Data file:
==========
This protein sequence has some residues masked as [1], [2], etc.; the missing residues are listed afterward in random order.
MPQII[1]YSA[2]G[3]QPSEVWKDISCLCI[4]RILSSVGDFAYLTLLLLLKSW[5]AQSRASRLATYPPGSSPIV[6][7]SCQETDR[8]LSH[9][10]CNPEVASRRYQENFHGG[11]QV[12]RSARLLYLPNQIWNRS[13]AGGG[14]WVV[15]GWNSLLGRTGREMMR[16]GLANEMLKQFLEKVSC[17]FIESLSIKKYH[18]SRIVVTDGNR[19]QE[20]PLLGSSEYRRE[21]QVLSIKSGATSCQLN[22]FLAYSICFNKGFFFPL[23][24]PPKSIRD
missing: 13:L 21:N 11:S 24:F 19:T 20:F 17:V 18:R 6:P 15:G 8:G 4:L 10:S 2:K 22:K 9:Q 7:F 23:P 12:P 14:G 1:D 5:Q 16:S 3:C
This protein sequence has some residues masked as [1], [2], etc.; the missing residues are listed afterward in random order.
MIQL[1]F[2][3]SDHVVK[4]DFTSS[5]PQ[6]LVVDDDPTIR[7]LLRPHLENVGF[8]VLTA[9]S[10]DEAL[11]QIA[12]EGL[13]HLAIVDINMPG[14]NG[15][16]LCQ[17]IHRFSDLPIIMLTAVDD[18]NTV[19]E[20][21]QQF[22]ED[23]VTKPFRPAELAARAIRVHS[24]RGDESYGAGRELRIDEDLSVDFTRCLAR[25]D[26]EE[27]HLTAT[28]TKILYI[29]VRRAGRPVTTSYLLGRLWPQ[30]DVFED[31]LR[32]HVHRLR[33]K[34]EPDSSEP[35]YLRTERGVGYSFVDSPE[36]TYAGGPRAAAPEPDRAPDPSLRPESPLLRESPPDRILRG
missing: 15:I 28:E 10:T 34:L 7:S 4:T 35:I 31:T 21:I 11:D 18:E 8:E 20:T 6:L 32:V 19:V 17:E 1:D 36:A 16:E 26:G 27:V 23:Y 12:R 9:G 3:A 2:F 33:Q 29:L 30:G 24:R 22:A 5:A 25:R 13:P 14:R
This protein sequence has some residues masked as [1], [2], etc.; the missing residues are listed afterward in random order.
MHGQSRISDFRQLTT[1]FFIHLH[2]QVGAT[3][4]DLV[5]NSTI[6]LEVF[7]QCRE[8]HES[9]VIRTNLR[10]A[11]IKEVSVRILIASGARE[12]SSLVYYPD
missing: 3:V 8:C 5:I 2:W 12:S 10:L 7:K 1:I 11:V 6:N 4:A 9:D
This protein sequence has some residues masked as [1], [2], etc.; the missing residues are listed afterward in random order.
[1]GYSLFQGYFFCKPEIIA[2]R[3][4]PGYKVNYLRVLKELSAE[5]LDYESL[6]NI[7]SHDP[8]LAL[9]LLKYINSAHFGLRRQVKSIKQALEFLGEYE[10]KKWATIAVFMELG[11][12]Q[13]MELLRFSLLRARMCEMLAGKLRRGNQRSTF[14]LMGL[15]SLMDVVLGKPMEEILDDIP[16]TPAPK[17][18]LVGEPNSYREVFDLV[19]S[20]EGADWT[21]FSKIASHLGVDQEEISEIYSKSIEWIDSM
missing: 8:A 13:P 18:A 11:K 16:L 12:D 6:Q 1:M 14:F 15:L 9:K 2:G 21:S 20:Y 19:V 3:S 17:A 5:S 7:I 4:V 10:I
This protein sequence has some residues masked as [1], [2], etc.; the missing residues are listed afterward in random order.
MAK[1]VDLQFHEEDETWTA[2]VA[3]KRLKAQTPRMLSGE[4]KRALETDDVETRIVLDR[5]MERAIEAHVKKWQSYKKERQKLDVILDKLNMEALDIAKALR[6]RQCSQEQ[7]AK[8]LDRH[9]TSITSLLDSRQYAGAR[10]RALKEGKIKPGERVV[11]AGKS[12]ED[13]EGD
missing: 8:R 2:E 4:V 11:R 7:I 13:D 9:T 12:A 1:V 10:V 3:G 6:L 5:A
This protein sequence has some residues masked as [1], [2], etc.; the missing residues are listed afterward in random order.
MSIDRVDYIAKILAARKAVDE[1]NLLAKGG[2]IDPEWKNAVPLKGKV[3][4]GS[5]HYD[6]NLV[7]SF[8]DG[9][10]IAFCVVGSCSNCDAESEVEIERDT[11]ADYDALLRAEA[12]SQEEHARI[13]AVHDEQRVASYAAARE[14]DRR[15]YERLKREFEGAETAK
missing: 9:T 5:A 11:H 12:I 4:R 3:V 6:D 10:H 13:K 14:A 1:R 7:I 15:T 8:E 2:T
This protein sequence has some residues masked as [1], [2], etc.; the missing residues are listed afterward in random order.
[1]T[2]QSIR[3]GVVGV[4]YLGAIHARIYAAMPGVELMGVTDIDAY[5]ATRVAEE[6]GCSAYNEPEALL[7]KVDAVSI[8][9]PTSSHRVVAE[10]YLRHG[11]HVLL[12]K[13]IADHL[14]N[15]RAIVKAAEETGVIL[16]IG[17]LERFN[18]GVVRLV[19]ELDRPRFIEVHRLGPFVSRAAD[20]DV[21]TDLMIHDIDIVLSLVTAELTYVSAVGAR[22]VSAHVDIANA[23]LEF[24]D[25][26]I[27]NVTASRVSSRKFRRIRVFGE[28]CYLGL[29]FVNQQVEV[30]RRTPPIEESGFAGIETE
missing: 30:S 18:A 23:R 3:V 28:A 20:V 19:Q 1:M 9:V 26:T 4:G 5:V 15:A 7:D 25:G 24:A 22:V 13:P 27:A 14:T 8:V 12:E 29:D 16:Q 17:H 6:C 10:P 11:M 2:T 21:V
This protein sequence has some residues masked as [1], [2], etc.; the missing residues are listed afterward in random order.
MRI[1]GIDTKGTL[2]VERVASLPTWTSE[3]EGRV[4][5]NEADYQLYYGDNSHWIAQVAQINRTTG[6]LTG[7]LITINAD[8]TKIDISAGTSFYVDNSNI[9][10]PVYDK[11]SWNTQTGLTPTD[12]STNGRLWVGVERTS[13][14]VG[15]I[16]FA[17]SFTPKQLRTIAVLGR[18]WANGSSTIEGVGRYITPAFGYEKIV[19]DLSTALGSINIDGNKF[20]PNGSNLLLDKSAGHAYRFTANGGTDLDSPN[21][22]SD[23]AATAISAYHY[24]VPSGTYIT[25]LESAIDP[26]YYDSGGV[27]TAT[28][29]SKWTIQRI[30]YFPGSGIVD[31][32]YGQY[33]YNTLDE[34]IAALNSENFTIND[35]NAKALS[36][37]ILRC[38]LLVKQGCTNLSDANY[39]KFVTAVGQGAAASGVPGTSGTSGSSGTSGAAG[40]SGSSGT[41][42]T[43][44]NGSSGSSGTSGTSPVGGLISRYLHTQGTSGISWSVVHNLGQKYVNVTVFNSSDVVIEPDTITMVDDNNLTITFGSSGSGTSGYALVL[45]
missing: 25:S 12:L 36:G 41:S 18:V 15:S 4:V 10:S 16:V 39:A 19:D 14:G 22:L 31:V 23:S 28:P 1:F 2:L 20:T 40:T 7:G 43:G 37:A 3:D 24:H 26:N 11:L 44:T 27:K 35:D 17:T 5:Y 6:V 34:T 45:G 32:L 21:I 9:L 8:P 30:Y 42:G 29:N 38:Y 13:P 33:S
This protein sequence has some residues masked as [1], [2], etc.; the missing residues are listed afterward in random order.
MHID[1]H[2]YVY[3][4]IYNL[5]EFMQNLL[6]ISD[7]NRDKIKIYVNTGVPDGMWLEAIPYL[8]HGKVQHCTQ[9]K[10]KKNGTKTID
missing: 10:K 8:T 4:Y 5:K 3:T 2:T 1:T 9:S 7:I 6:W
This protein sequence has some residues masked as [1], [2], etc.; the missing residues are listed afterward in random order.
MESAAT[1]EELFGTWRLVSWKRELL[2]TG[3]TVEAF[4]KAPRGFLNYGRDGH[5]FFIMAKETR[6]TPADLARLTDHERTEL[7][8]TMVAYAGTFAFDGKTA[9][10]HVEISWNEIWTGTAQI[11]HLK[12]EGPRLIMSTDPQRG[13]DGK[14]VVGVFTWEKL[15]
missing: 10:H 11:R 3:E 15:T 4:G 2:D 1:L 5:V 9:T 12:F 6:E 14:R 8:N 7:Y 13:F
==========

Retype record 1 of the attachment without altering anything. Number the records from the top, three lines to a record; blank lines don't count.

This protein sequence has some residues masked as [1], [2], etc.; the missing residues are listed afterward in random order.
MPQII[1]YSA[2]G[3]QPSEVWKDISCLCI[4]RILSSVGDFAYLTLLLLLKSW[5]AQSRASRLATYPPGSSPIV[6][7]SCQETDR[8]LSH[9][10]CNPEVASRRYQENFHGG[11]QV[12]RSARLLYLPNQIWNRS[13]AGGG[14]WVV[15]GWNSLLGRTGREMMR[16]GLANEMLKQFLEKVSC[17]FIESLSIKKYH[18]SRIVVTDGNR[19]QE[20]PLLGSSEYRRE[21]QVLSIKSGATSCQLN[22]FLAYSICFNKGFFFPL[23][24]PPKSIRD
missing: 13:L 21:N 11:S 24:F 19:T 20:F 17:V 18:R 6:P 15:G 8:G 4:L 10:S 2:K 22:K 9:Q 7:F 23:P 12:P 14:G 1:D 5:Q 16:S 3:C